The first evidence of human habitation in the Maltese Islands has been recorded at 5,200 BC, a hallmark of their geographical position almost dead centre of the Mediterranean Sea, also known as the Middle Sea. Over 7,000 years later this has produced a potpourri of every aspect of international culture that has lapped the shores and inter-mingled to combine the Stone and Iron Ages, ancient Greece and ancient Rome and the more contemporary inputs of the Knights of St John of Jerusalem, the French and the British.

md20-06War and peace have also had a marked influence. One particular legend has it that the great military commander Hannibal of Carthage was actually born in Malta, later taking the elephant trek over the Alps to strike at the heart of Roman Civilisation.

Almost 1,800 years later, Giuseppe Garibaldi, the man who unified Italy spent some months in Malta hatching his plans for his armed assault of the nearby peninsula, sweeping away the old feudal states and forging the name Italia.

There was early recognition that the central geographical location made Malta a prize possession of western Empire builders.

The early Phoenicians occupied Malta as an important trade route link to the European continent and are reputed to have even reached Britain in their travels. When the Roman Empire fell into decline, the North African Arab tribes moved into the vacuum as an important link in their quest of Spain. Later, the Ottoman Turks had imperial designs to dominate the whole of Europe but from the east only managed to progress as far as to what today are Hungary and Austria.

md20-10They assessed their best alternative route was to progress through the soft under-belly of Europe via Sicily and Italy and hence towards the European hinterland. However, they first had to have an important foothold in Malta and the Knights of the Order of St John were not seen as a serious threat to thwart this. Their first mistake was to launch their siege in early June and as with all important warfare, timing proved to be strategic. This was the start of the hot Mediterranean summer. Malaria and insect infestation took a terrible toll.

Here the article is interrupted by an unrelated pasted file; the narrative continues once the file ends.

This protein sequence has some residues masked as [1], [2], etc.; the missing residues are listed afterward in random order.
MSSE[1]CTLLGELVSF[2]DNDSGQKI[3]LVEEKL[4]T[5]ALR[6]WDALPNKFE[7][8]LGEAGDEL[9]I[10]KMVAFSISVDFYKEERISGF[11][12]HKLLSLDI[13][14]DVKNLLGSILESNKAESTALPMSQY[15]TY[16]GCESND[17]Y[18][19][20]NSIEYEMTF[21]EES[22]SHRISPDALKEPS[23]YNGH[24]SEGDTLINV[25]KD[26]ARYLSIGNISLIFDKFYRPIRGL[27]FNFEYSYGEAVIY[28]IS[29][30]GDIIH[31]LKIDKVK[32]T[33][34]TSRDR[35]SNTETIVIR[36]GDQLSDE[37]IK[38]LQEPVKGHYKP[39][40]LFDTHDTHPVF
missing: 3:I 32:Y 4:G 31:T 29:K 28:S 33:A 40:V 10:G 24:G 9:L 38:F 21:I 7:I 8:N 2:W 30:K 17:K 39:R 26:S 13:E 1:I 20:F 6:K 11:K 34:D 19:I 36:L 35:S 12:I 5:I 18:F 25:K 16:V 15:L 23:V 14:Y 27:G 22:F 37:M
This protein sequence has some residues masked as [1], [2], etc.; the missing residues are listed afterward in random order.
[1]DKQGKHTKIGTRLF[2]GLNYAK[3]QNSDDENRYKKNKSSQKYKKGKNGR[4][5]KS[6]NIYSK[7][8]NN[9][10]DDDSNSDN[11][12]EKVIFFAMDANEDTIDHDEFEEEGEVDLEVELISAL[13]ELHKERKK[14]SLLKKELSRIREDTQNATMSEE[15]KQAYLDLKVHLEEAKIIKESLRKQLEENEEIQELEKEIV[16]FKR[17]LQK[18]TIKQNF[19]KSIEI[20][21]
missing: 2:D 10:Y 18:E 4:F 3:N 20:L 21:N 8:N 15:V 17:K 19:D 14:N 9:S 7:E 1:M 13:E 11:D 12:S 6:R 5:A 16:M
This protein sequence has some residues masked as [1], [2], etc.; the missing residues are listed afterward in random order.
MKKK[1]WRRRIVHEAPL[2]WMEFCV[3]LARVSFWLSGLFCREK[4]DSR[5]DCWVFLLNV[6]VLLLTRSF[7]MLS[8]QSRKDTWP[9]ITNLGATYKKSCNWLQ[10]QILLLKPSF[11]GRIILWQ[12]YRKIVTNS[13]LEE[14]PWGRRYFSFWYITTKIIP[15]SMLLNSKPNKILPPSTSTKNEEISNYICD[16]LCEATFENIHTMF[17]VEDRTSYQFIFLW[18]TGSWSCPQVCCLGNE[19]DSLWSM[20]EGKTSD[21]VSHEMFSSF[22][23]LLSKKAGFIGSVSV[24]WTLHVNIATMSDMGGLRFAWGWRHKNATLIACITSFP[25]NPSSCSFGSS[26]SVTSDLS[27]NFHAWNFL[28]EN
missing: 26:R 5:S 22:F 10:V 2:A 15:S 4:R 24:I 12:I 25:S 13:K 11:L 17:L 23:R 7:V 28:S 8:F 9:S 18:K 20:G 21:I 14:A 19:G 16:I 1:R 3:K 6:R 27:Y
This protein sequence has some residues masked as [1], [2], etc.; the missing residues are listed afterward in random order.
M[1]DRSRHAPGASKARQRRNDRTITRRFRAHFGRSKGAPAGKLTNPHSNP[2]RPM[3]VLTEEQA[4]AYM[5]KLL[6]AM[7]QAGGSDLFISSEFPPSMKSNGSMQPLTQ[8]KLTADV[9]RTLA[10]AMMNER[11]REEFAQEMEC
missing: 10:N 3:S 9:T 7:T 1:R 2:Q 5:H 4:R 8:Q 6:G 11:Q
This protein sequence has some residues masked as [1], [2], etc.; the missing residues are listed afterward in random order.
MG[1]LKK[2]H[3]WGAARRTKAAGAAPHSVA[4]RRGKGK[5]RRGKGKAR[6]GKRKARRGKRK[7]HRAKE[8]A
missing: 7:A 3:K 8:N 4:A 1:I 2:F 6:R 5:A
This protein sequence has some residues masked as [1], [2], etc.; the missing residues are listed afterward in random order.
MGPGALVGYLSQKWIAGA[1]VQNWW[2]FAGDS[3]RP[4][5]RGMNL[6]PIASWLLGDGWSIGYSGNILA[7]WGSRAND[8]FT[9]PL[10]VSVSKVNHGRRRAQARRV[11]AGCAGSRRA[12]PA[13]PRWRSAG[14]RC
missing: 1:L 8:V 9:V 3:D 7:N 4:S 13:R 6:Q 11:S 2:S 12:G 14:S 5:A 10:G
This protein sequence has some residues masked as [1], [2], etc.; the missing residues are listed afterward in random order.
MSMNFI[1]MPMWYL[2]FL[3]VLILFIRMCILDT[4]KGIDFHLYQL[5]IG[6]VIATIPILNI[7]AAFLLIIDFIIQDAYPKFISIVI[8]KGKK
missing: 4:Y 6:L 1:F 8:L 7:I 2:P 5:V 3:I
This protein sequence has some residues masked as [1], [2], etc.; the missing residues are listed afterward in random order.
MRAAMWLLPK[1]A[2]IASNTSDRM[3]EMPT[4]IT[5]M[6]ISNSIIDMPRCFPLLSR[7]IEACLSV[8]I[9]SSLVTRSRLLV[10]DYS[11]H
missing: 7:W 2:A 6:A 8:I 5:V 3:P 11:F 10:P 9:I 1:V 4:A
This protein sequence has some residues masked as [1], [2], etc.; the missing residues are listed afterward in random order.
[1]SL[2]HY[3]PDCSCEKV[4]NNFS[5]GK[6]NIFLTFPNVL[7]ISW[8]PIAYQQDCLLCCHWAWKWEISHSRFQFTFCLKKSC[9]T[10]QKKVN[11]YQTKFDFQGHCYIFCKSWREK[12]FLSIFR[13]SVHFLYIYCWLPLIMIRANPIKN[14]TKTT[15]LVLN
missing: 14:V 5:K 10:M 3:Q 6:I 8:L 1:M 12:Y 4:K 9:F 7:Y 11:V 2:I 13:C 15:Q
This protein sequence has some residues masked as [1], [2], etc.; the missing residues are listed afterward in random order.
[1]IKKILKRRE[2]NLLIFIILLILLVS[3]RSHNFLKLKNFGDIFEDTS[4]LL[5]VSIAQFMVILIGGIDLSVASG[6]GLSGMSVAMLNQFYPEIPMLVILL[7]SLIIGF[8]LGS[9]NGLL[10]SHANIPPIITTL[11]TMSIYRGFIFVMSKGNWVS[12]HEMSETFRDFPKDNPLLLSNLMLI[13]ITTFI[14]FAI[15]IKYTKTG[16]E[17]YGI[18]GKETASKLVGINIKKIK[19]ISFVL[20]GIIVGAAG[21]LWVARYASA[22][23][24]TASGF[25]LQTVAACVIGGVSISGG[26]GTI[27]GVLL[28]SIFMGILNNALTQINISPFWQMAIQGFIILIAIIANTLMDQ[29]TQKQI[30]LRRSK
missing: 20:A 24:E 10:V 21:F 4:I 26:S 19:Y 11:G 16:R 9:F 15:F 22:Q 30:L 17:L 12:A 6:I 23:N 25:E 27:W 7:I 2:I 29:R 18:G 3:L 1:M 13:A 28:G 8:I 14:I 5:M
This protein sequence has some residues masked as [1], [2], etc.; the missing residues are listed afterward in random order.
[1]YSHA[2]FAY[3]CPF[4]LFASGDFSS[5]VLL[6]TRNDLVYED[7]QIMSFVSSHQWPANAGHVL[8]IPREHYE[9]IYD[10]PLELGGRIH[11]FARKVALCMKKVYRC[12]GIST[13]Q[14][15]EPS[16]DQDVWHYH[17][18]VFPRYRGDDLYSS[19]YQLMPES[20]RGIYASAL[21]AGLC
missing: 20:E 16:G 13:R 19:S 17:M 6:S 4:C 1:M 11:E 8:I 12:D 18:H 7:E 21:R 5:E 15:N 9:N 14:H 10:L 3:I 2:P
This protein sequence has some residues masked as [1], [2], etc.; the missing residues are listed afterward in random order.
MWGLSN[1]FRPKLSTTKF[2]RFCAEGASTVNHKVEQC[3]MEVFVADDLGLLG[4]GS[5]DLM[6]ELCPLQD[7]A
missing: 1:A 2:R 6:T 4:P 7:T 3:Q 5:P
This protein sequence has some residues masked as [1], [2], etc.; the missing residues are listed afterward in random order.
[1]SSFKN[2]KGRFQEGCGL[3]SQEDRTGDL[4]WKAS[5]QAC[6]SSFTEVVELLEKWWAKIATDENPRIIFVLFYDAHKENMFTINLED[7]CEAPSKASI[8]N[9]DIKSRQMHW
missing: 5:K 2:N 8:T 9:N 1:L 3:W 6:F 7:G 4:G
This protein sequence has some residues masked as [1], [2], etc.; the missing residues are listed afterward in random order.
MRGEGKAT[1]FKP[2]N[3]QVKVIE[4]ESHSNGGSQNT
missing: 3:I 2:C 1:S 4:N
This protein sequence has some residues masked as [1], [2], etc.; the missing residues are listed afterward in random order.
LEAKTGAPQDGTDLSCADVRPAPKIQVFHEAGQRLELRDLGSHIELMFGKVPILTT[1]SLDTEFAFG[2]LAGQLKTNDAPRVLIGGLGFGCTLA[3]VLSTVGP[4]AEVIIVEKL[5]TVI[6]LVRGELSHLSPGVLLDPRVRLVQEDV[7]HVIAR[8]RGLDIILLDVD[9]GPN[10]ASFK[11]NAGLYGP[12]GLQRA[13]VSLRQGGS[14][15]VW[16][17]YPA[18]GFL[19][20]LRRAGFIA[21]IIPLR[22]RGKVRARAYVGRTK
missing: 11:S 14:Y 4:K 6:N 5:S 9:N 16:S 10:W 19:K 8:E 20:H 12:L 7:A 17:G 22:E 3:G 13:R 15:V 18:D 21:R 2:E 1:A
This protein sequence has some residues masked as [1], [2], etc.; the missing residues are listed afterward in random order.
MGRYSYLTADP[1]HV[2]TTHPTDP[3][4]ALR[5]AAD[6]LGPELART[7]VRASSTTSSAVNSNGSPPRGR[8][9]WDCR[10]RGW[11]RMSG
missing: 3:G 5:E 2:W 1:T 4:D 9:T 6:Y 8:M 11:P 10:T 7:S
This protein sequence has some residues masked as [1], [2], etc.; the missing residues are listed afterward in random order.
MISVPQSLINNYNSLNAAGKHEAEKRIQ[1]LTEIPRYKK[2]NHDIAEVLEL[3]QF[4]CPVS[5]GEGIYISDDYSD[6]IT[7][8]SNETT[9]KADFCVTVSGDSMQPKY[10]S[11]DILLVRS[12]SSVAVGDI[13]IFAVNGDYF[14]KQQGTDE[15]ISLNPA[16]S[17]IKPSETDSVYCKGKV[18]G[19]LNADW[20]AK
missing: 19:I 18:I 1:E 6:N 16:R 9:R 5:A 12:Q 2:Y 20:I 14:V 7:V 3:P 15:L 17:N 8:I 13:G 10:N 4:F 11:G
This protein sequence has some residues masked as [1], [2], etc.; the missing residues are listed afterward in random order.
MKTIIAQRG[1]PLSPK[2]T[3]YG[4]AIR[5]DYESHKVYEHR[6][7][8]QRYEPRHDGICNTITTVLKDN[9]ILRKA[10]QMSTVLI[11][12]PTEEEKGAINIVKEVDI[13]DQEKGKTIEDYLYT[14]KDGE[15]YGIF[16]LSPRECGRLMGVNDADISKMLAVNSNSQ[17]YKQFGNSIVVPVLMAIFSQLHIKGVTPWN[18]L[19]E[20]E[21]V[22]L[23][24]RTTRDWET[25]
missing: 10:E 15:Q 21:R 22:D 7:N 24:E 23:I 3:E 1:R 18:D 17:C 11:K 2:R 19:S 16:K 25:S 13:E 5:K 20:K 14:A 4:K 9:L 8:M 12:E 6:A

They also underestimated the resistance of the Knights and the Maltese espousement of Christian roots and an intensive three-month siege collapsed in mayhem in early September and their renowned admiral Dragut succumbed to cannon-ball fire as the Ottomans retreated in hasty disarray.

Napoleon Bonaparte and Admiral Lord Nelson earmarked Malta as being an essential cornerstone in the late 18th Century and since then Malta was actively involved in every cut and thrust that involved the central Mediterranean region, North Africa and beyond in the Middle East and Asia.

In recognition of the remarkable resistance shown to the British and allied cause during the two world wars but in particular during the Second World War, Malta was recognised by Britain in an unprecedented manner by being awarded the George Cross for bravery and hence Malta’s official name today is Malta GC although this is nowadays rarely used.

md20-04In 1964, Malta gained Independence from Britain and the last British garrison left in 1979. In 2004 Malta joined the EU.

This vast expanse of history and its effects on the people of Malta have been recognised by the Malta Heritage organisation celebrating the tenth year of its foundation with a remarkable exhibition that was officially launched in March of this year and will be on display for 12 months.

The organisation assembled 100 different artefact objects that have shaped Malta’s history in a display mounted at the Malta National Archaeology Museum in Valletta and titled “The Great Story of a small Island-Nation through 100 Objects”.

Each object on display tells a unique story, but when combined, these objects narrate a glorious 7,000 year history of the island-nation which throughout all the inputs and inter-mingling managed to retain its unique customs and above all, its unique Semitic-based language.

md20-01Besides various re-constructions of Stone Age temples and Punic burial tombs, the entire exhibition is under-scored by explanatory video-audio presentations. It also includes the historic “Kantilena”, a 15th Century Maltese language poem, a curious Arab-style window through which female house occupants could monitor all street movements from home without being seen externally and of course, the George Cross.

Four accompanying side exhibitions celebrate the anniversaries of four important events that fall in 2014, that is the 35th anniversary of Freedom Day when the last British troops left Malta on 31st March, the tenth anniversary of Malta joining the EU, the 50th year of Independence and the 40th anniversary of Malta becoming a Republic within the British Commonwealth.

This certainly is an exhibition well worth a visit.